Posted by July 2, 2015

New Imagery Allows Viewers to ‘Tour’ WWII Shipwrecks

  • Photo copyright WA Museum
  • Photo copyright WA Museum
  • Photo copyright WA Museum Photo copyright WA Museum
  • Photo copyright WA Museum Photo copyright WA Museum
High-tech underwater cameras help uncovering the secrets of HMAS Sydney
 
A recent expedition to survey historic World War II shipwrecks has produced a wealth of stunning imagery of sunken warships HMAS Sydney (II) and the German raider HSK Kormoran, off the coast of Western Australia.
 
The expedition, a follow-up to a 2008 mission which first photographed the previously undiscovered Sydney and Kormoran wrecks in 2,500 meters of water, 20 kilometers apart, about 200 kilometers west of Shark Bay, was undertaken this time with a more sophisticated spread of equipment to help researchers better understand what happened during the November 19, 1941 battle to cause the rapid destruction of both ships and the complete loss of Sydney’s 645 crew – a loss that to this day remains Australia’s greatest naval tragedy.
 
The recent Western Australian Museum and Curtin University survey, which took place in April 2015, used Kongsberg Maritime’s OE14-530 3DHD video camera and six OE14-408E digital stills cameras on two ROVs operated by DOF Subsea to collect quality video and images of the historic wrecks.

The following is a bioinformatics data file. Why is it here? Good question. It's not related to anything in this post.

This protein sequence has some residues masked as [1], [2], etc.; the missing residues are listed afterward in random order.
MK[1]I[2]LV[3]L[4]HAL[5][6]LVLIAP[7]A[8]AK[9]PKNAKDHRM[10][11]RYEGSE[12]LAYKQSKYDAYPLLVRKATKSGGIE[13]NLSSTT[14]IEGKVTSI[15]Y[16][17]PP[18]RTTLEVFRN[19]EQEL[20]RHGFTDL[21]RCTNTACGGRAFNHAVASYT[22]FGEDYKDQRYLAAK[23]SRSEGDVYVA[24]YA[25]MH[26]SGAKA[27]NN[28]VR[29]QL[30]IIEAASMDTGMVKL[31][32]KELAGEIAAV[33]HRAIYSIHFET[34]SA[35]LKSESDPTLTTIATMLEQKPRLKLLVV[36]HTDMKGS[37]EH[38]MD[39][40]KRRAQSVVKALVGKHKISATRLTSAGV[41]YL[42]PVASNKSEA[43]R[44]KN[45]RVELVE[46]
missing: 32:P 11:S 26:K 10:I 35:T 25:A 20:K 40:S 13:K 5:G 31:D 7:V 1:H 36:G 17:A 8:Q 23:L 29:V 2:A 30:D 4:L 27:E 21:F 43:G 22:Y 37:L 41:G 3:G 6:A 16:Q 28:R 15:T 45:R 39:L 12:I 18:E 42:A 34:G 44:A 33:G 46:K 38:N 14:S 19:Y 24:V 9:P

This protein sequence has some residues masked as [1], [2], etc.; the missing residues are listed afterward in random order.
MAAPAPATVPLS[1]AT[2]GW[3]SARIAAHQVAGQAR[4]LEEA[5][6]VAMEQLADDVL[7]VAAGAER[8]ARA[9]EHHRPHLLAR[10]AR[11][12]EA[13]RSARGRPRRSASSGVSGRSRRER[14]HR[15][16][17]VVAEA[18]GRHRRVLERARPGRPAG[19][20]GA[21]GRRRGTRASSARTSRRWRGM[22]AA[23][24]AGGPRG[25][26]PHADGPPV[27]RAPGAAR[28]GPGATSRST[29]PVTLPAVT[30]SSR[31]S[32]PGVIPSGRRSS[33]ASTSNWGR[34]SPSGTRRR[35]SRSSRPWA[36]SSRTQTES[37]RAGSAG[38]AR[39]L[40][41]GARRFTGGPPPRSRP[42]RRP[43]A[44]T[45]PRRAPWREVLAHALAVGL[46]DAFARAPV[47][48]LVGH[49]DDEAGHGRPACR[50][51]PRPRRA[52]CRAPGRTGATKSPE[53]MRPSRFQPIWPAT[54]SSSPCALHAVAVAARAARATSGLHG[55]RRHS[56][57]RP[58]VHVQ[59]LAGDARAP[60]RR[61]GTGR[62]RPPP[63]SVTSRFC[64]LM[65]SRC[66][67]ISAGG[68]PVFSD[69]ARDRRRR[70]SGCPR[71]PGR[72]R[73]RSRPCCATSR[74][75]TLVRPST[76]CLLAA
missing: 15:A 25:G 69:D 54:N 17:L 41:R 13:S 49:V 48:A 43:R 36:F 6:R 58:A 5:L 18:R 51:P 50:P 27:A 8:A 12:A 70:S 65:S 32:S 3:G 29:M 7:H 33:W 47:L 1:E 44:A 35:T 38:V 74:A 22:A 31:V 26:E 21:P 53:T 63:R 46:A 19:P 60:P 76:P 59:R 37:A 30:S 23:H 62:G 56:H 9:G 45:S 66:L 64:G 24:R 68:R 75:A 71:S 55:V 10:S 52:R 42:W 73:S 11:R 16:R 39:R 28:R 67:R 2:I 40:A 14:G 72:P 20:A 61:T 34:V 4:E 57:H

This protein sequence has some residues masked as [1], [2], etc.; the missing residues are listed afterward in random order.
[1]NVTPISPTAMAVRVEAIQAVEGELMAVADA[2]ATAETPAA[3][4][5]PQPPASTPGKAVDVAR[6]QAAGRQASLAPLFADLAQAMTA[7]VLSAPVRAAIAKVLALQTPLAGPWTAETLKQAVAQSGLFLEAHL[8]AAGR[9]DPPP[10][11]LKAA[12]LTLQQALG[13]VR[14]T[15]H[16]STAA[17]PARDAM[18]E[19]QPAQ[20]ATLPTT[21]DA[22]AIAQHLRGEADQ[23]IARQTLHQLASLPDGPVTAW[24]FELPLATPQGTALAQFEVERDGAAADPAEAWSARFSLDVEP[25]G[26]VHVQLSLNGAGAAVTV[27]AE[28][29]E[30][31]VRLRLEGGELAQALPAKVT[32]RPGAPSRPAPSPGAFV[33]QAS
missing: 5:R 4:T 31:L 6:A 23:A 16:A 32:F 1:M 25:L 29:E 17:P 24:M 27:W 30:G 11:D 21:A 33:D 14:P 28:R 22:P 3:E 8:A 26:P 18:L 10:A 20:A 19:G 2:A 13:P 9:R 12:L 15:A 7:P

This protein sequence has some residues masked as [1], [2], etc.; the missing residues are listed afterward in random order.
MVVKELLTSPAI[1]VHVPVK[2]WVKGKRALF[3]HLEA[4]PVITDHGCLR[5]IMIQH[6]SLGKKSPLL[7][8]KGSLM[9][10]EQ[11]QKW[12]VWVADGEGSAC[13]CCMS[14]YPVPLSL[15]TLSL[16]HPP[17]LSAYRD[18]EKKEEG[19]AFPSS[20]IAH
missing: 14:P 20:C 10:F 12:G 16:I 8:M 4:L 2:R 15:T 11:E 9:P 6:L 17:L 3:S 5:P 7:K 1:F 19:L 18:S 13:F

As the lead underwater camera partner for this work, Kongsberg Maritime helped collect images and data during the survey that will form the basis of several exhibitions at the Western Australian Museum, which will feature digital 3D reconstructions of the wreckage area that can be toured digitally. The 3D reconstruction will be predominantly created using images from the OE14-408E digital stills cameras, which feature Ethernet operation that allowed immediate transfer of the images to the surface.
 
“The six Kongsberg OE14-408E cameras fitted to the vehicles were our primary photographic cameras and have captured amazing images of the wrecks and debris fields,” said Dr. Andrew Woods of Curtin University. “These were used for feature photography and also for the important role of 3D reconstruction processing – to that end we have already generated some very realistic 3D models of items at the wreck site.” 3D reconstruction is a recent development which enables highly realistic 3D models of physical objects to be created digitally from an array of 2D photographs.
 
“We appreciated the support of Kongsberg Maritime to help us design and integrate an innovative underwater camera system to meet our exacting requirements,” continued Dr Woods. Multiple Kongsberg OE14-408E cameras were setup as an array, capturing multiple photos from multiple angles, providing RAW image download in real-time at 5 second intervals. “We had limited bottom time and the Kongsberg cameras allowed us to maximize our time on site.”
 
“The Kongsberg OE14-530 3DHD camera has captured a vast collection of absolutely beautiful footage. The camera performed flawlessly,” added Dr. Woods. “We were feeding live 3DHD footage into our control room during the mission and the ROV team kept popping their heads into our space, jaws agape at how wonderful the 3DHD footage looked, and openly wishing they could have that capability in their control room.” 
 
In addition to contributing to the museum’s exhibitions and online galleries, the new footage will also be seen in a television documentary by Prospero Productions, a professional documentary company that accompanied the expedition.
 
“The team have pulled off something fantastic, singular in the history of Australian maritime archaeology,” said Andy Viduka, Assistant Director Maritime Heritage, Department of the Environment, Australian Government.
 
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